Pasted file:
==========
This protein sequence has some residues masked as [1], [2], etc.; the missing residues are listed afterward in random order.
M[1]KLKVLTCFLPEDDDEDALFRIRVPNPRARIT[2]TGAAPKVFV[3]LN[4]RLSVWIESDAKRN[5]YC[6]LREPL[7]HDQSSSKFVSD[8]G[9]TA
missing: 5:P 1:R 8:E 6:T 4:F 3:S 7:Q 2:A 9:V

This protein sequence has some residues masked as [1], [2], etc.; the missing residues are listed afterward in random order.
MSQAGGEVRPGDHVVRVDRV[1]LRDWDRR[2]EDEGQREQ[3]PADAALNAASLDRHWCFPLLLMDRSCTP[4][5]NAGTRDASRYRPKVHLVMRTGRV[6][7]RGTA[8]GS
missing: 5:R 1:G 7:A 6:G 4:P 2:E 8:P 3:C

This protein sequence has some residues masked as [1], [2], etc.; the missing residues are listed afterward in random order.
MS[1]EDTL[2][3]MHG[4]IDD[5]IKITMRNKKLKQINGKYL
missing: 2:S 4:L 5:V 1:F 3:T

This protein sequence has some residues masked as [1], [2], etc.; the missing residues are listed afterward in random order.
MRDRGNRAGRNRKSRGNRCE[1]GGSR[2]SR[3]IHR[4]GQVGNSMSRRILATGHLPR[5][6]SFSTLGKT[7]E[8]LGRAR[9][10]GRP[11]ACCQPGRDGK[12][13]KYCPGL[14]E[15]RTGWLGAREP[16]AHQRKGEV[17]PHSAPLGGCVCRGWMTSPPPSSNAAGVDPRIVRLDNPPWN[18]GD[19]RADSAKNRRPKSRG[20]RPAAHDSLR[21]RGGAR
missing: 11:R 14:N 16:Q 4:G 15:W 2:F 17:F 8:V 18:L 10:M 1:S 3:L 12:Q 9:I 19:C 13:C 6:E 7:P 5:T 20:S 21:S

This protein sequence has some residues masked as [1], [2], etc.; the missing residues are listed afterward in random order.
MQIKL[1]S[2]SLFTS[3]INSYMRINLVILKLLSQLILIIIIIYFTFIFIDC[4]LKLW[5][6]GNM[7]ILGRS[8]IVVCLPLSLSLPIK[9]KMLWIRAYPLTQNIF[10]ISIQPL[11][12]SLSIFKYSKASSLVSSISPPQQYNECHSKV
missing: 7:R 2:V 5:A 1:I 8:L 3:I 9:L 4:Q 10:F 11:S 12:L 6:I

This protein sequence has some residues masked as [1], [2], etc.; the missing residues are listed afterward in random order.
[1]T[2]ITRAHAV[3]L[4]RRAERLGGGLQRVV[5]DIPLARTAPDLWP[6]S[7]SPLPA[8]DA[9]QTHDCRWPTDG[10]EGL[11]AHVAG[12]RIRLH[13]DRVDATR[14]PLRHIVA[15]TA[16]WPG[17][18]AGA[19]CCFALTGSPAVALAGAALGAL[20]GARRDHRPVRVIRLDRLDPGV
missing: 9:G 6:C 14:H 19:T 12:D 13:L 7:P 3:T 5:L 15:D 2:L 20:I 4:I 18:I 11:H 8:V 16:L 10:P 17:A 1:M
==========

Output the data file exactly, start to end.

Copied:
This protein sequence has some residues masked as [1], [2], etc.; the missing residues are listed afterward in random order.
M[1]KLKVLTCFLPEDDDEDALFRIRVPNPRARIT[2]TGAAPKVFV[3]LN[4]RLSVWIESDAKRN[5]YC[6]LREPL[7]HDQSSSKFVSD[8]G[9]TA
missing: 5:P 1:R 8:E 6:T 4:F 3:S 7:Q 2:A 9:V

This protein sequence has some residues masked as [1], [2], etc.; the missing residues are listed afterward in random order.
MSQAGGEVRPGDHVVRVDRV[1]LRDWDRR[2]EDEGQREQ[3]PADAALNAASLDRHWCFPLLLMDRSCTP[4][5]NAGTRDASRYRPKVHLVMRTGRV[6][7]RGTA[8]GS
missing: 5:R 1:G 7:A 6:G 4:P 2:E 8:P 3:C

This protein sequence has some residues masked as [1], [2], etc.; the missing residues are listed afterward in random order.
MS[1]EDTL[2][3]MHG[4]IDD[5]IKITMRNKKLKQINGKYL
missing: 2:S 4:L 5:V 1:F 3:T

This protein sequence has some residues masked as [1], [2], etc.; the missing residues are listed afterward in random order.
MRDRGNRAGRNRKSRGNRCE[1]GGSR[2]SR[3]IHR[4]GQVGNSMSRRILATGHLPR[5][6]SFSTLGKT[7]E[8]LGRAR[9][10]GRP[11]ACCQPGRDGK[12][13]KYCPGL[14]E[15]RTGWLGAREP[16]AHQRKGEV[17]PHSAPLGGCVCRGWMTSPPPSSNAAGVDPRIVRLDNPPWN[18]GD[19]RADSAKNRRPKSRG[20]RPAAHDSLR[21]RGGAR
missing: 11:R 14:N 16:Q 4:G 15:W 2:F 17:F 8:V 18:L 10:M 1:S 3:L 12:Q 9:I 19:C 13:C 6:E 7:P 5:T 20:S 21:S

This protein sequence has some residues masked as [1], [2], etc.; the missing residues are listed afterward in random order.
MQIKL[1]S[2]SLFTS[3]INSYMRINLVILKLLSQLILIIIIIYFTFIFIDC[4]LKLW[5][6]GNM[7]ILGRS[8]IVVCLPLSLSLPIK[9]KMLWIRAYPLTQNIF[10]ISIQPL[11][12]SLSIFKYSKASSLVSSISPPQQYNECHSKV
missing: 7:R 2:V 5:A 1:I 8:L 3:I 9:L 4:Q 10:F 11:S 12:L 6:I

This protein sequence has some residues masked as [1], [2], etc.; the missing residues are listed afterward in random order.
[1]T[2]ITRAHAV[3]L[4]RRAERLGGGLQRVV[5]DIPLARTAPDLWP[6]S[7]SPLPA[8]DA[9]QTHDCRWPTDG[10]EGL[11]AHVAG[12]RIRLH[13]DRVDATR[14]PLRHIVA[15]TA[16]WPG[17][18]AGA[19]CCFALTGSPAVALAGAALGAL[20]GARRDHRPVRVIRLDRLDPGV
missing: 9:G 6:C 14:H 19:T 12:D 13:L 7:P 3:T 5:L 15:D 2:L 20:I 4:I 18:I 11:H 8:V 16:L 10:P 17:A 1:M